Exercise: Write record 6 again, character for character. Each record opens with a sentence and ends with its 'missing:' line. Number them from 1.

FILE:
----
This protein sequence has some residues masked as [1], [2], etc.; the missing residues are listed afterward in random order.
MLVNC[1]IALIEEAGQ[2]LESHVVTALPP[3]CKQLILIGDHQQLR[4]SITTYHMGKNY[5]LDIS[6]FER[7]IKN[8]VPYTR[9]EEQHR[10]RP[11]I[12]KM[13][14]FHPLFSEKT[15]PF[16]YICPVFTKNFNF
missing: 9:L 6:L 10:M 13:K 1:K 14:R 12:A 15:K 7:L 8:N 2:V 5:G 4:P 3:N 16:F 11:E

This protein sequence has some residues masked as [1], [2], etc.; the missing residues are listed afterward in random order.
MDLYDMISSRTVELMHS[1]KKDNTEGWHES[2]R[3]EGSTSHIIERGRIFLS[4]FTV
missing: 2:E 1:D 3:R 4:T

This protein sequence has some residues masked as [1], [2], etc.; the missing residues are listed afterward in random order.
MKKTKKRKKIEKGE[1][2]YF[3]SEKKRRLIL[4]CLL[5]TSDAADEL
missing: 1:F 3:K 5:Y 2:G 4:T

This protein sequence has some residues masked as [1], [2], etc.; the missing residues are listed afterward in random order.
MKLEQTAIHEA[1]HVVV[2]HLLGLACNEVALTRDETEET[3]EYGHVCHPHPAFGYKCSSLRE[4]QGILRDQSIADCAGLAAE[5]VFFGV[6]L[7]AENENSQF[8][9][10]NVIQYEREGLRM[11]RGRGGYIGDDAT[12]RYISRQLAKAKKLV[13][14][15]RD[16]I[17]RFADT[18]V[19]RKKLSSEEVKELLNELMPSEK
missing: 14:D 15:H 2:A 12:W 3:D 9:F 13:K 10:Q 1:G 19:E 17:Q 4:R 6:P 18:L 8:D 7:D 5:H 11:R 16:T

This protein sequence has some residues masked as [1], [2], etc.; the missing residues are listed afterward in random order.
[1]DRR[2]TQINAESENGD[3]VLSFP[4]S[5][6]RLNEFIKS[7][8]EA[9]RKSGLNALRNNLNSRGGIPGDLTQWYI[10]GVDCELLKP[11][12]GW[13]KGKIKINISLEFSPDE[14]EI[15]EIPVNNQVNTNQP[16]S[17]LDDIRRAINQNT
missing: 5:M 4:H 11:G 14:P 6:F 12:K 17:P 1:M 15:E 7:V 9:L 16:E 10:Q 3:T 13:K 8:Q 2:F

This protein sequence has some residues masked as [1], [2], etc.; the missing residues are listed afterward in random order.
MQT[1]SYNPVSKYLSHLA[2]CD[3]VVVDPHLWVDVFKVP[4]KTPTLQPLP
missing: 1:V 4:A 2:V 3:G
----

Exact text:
This protein sequence has some residues masked as [1], [2], etc.; the missing residues are listed afterward in random order.
MQT[1]SYNPVSKYLSHLA[2]CD[3]VVVDPHLWVDVFKVP[4]KTPTLQPLP
missing: 1:V 4:A 2:V 3:G